A charity for young people has threatened to bring judicial review proceedings against the Department for Education over the introduction of revised statutory guidance for exclusion from schools.
The revised guidance – Exclusion from maintained schools, academies and pupil referral units in England – was issued on 9 December and became effective from 5 January.
Just for Kids Law has sent the DfE a pre-action letter over a failure to consult. It also alleges a breach of the public sector equality duty.
Rachel Knowles, Senior Education and Community Care Solicitor at Just for Kids Law, said the guidance had been issued out of the blue.
“On previous versions of the guidance they [the DfE] did consult so there has been a practice in the past of consultation,” she said.
Knowles argued that the revised version of the guidance took away significant benefits to vulnerable children at a greater risk of exclusion in particular, such as those with protected characteristics (for example a disability), or who are from a particular ethnic background.
The Government had lowered the threshold for excluding quite substantively, she said.
Paragraph 15 of the revised guidance now reads:
“It is for the headteacher to decide whether a child’s behaviour warrants permanent exclusion, though this is a serious decision and should be reserved for:
- a serious breach, or persistent breaches, of the school's behaviour policy; or
- where a pupil’s behaviour means allowing the pupil to remain in school would be detrimental to the education or welfare of the pupil or others in the school.”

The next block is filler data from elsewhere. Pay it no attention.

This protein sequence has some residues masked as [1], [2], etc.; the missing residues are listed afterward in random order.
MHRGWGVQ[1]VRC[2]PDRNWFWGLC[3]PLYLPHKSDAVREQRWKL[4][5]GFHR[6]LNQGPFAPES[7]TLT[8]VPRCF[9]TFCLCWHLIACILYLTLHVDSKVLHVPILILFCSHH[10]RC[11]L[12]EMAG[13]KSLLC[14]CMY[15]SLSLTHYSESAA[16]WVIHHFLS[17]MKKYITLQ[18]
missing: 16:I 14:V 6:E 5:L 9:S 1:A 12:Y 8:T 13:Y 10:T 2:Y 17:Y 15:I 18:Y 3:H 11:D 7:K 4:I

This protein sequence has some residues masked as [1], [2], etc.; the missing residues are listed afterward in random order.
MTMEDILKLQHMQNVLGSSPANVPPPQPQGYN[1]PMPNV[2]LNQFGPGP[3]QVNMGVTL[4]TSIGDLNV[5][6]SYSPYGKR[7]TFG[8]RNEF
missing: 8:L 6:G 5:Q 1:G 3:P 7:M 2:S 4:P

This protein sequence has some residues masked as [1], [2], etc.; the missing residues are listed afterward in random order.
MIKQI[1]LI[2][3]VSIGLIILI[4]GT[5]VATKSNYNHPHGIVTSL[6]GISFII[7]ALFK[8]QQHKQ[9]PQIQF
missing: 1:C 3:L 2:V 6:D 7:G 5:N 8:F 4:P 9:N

Knowles noted that the test had been changed to an ‘either/or’ requirement, when previously both bullet points needed to be satisfied. A public could potentially now be excluded even if they had not breached the school’s behaviour policy.
The previous version of the test had also said a decision to exclude a pupil permanently should only be taken where allowing them to remain would “seriously harm” – rather than simply be “detrimental to” – the education or welfare of the pupil or others in the school.
“From a local authority perspective this means a potential increase in exclusions, in pupils going to pupil referral units and pupils being out of education whom the local authority is responsible for,” Knowles added.
On the second ground of challenge, Just for Kids Law argues that the Department for Education has failed to consider its duties under the PSED and failed to have any consideration of the consequences for vulnerable groups before publication of the guidance.
“They have provided no evidence they have given any consideration to it,” Knowles said.
The Department for Education still has several days in which to respond to the charity’s pre-action letter.